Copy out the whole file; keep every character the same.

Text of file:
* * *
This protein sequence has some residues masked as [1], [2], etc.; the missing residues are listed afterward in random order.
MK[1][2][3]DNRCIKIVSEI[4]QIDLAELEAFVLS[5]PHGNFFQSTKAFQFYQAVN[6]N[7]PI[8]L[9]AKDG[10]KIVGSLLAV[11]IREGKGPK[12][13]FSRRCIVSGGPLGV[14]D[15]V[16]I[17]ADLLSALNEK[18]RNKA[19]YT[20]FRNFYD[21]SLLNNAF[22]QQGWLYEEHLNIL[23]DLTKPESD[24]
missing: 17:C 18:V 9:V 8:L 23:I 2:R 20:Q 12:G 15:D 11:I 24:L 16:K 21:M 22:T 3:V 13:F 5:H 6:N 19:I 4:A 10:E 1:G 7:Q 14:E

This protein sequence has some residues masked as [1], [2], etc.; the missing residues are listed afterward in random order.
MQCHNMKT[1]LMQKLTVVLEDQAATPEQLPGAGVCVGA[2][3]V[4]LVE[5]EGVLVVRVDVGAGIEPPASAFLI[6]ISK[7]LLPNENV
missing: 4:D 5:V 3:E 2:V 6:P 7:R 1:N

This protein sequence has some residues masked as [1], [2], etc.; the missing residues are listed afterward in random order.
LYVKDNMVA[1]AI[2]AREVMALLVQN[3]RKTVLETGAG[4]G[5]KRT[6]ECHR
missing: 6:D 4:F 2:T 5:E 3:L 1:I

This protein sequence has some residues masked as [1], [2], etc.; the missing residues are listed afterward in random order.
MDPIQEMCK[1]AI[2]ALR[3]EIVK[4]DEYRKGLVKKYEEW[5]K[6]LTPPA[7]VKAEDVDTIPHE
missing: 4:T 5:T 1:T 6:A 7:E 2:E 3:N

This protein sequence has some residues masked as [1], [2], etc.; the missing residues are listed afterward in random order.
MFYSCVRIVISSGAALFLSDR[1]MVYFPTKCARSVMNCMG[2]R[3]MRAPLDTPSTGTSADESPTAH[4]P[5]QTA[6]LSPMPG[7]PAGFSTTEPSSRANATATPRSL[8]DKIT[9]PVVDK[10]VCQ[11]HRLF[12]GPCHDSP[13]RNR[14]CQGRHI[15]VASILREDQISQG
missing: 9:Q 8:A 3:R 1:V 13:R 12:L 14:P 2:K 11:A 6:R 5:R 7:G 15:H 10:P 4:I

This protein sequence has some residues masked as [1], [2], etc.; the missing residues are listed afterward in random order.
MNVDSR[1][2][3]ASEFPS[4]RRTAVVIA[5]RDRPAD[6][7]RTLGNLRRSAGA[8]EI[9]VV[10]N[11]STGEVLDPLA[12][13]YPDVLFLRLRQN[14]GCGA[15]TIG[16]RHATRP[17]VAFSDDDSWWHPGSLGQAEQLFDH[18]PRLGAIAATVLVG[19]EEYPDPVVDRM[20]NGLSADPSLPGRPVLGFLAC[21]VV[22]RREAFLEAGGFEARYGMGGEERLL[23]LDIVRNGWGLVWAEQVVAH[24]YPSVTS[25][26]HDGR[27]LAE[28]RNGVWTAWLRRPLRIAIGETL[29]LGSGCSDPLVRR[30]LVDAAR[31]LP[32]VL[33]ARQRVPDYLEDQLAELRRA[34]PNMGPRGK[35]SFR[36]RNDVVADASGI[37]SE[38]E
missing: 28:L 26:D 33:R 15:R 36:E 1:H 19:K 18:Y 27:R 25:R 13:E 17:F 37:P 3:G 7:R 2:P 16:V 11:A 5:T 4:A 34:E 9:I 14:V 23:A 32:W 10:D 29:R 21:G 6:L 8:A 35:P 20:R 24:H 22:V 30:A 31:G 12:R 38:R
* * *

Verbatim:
This protein sequence has some residues masked as [1], [2], etc.; the missing residues are listed afterward in random order.
MK[1][2][3]DNRCIKIVSEI[4]QIDLAELEAFVLS[5]PHGNFFQSTKAFQFYQAVN[6]N[7]PI[8]L[9]AKDG[10]KIVGSLLAV[11]IREGKGPK[12][13]FSRRCIVSGGPLGV[14]D[15]V[16]I[17]ADLLSALNEK[18]RNKA[19]YT[20]FRNFYD[21]SLLNNAF[22]QQGWLYEEHLNIL[23]DLTKPESD[24]
missing: 17:C 18:V 9:V 8:L 23:I 2:R 20:Q 12:G 15:D 11:I 24:L 16:K 21:M 22:T 3:V 13:F 5:H 6:N 19:I 4:A 10:E 1:G 7:Q 14:E

This protein sequence has some residues masked as [1], [2], etc.; the missing residues are listed afterward in random order.
MQCHNMKT[1]LMQKLTVVLEDQAATPEQLPGAGVCVGA[2][3]V[4]LVE[5]EGVLVVRVDVGAGIEPPASAFLI[6]ISK[7]LLPNENV
missing: 4:D 5:V 3:E 2:V 6:P 7:R 1:N

This protein sequence has some residues masked as [1], [2], etc.; the missing residues are listed afterward in random order.
LYVKDNMVA[1]AI[2]AREVMALLVQN[3]RKTVLETGAG[4]G[5]KRT[6]ECHR
missing: 6:D 4:F 2:T 5:E 3:L 1:I

This protein sequence has some residues masked as [1], [2], etc.; the missing residues are listed afterward in random order.
MDPIQEMCK[1]AI[2]ALR[3]EIVK[4]DEYRKGLVKKYEEW[5]K[6]LTPPA[7]VKAEDVDTIPHE
missing: 4:T 5:T 1:T 6:A 7:E 2:E 3:N

This protein sequence has some residues masked as [1], [2], etc.; the missing residues are listed afterward in random order.
MFYSCVRIVISSGAALFLSDR[1]MVYFPTKCARSVMNCMG[2]R[3]MRAPLDTPSTGTSADESPTAH[4]P[5]QTA[6]LSPMPG[7]PAGFSTTEPSSRANATATPRSL[8]DKIT[9]PVVDK[10]VCQ[11]HRLF[12]GPCHDSP[13]RNR[14]CQGRHI[15]VASILREDQISQG
missing: 9:Q 8:A 3:R 1:V 13:R 12:L 14:P 2:K 11:A 6:R 5:R 7:G 15:H 10:P 4:I

This protein sequence has some residues masked as [1], [2], etc.; the missing residues are listed afterward in random order.
MNVDSR[1][2][3]ASEFPS[4]RRTAVVIA[5]RDRPAD[6][7]RTLGNLRRSAGA[8]EI[9]VV[10]N[11]STGEVLDPLA[12][13]YPDVLFLRLRQN[14]GCGA[15]TIG[16]RHATRP[17]VAFSDDDSWWHPGSLGQAEQLFDH[18]PRLGAIAATVLVG[19]EEYPDPVVDRM[20]NGLSADPSLPGRPVLGFLAC[21]VV[22]RREAFLEAGGFEARYGMGGEERLL[23]LDIVRNGWGLVWAEQVVAH[24]YPSVTS[25][26]HDGR[27]LAE[28]RNGVWTAWLRRPLRIAIGETL[29]LGSGCSDPLVRR[30]LVDAAR[31]LP[32]VL[33]ARQRVPDYLEDQLAELRRA[34]PNMGPRGK[35]SFR[36]RNDVVADASGI[37]SE[38]E
missing: 28:L 26:D 33:R 15:R 36:E 1:H 19:K 18:Y 27:R 25:R 13:E 17:F 37:P 3:G 7:R 2:P 16:V 11:A 5:T 4:A 34:E 9:I 14:V 23:A 32:W 10:D 29:R 21:G 6:L 8:A 35:P 20:R 24:H 22:V 30:A 31:G 12:R 38:R